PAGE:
The overall quality of education in Nigeria is extremely poor, which in turn has lowered demand for education and led to poor academic performance. Of 30 million school-aged children, 10 million have not enrolled in school. Less than a third of primary school children will proceed to junior secondary school, and even fewer will then go on to complete secondary school. This situation is most pronounced in Nigeria’s predominantly Muslim North, where primary school attendance and academic achievement remain far below national averages. Without a skilled, healthy workforce, Nigeria will struggle to achieve its vision for economic growth and transformation into a leading world economy.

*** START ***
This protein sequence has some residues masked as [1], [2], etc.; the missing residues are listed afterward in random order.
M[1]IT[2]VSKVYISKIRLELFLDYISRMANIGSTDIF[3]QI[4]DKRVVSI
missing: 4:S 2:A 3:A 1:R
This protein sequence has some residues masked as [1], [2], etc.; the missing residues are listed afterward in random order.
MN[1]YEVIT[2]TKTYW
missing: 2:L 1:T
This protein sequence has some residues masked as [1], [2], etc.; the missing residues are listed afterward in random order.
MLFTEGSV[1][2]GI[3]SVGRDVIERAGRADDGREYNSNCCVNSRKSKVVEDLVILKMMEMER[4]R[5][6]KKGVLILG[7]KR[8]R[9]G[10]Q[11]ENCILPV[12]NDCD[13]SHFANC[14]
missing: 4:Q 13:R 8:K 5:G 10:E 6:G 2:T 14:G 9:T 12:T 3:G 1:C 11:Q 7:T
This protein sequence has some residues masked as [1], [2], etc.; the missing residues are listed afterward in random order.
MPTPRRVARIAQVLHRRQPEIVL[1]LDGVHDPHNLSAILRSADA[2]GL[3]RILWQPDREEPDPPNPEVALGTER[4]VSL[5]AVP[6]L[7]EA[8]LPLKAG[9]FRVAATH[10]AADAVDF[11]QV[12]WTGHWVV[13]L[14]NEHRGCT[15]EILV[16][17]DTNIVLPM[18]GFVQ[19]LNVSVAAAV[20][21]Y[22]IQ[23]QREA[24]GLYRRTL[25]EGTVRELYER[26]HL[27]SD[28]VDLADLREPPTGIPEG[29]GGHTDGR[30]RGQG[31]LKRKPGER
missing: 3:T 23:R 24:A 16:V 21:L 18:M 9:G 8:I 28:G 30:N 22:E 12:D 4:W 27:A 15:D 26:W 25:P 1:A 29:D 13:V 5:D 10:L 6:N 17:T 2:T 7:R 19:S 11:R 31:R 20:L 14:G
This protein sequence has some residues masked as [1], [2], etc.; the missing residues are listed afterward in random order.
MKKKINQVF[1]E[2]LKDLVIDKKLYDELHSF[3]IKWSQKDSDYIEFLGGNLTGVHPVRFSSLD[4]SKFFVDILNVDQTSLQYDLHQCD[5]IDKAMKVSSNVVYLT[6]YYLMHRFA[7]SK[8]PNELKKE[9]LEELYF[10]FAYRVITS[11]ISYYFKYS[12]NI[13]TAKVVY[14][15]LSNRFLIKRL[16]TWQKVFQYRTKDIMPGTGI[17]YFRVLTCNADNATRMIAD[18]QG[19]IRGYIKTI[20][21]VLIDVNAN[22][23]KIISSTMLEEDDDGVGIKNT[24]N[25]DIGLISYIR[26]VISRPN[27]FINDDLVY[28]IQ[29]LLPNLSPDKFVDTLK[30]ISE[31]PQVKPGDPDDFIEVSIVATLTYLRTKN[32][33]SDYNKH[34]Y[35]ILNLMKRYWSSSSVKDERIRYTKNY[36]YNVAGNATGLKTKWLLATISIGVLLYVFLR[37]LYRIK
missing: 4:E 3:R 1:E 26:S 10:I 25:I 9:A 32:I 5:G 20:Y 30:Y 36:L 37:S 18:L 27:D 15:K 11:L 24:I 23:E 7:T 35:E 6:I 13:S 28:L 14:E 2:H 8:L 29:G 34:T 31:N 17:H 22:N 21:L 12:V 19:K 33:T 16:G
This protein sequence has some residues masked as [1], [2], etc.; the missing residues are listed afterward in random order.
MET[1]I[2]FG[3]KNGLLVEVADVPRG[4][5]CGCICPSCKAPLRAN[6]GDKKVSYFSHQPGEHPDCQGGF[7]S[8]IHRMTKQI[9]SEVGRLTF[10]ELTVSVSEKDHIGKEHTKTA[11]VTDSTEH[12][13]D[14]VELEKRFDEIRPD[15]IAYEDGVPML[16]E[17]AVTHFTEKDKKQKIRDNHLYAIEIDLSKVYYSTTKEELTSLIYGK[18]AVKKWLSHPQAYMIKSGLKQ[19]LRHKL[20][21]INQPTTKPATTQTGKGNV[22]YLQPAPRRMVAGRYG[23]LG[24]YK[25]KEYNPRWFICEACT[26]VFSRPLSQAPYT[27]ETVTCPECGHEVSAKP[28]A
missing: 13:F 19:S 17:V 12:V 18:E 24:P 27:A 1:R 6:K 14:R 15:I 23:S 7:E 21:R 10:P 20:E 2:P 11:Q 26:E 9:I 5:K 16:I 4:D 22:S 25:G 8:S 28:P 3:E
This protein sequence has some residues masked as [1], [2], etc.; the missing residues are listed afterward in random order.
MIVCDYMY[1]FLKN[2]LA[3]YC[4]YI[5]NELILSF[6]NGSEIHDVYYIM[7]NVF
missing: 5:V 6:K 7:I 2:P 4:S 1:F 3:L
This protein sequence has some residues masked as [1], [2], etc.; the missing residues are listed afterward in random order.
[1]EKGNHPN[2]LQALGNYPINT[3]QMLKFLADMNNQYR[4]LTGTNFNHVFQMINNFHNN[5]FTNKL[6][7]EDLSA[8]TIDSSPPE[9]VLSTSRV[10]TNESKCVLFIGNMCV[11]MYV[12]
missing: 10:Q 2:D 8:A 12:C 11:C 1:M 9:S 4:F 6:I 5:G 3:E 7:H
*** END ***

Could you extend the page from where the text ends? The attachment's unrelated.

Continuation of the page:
USAID programs support equitable access to quality basic education through teacher training, support for girls’ learning, infrastructure improvement, community involvement, and reading and literacy skills development. The programs target public, Qur’anic and Islamiyya schools. Qur’anic schools focus on learning the Qur’an and Islamic values while Islamiyya schools integrate classes to build skills in reading local language and numeracy into the traditional Qur’anic curriculum. These efforts will help ensure that all northern Nigerian students have access to high-quality basic education. In addition, USAID strengthens the capacity of state and local governments to plan and manage education services and promotes accountability and informed resource management processes in the education sector.
Last updated: April 10, 2014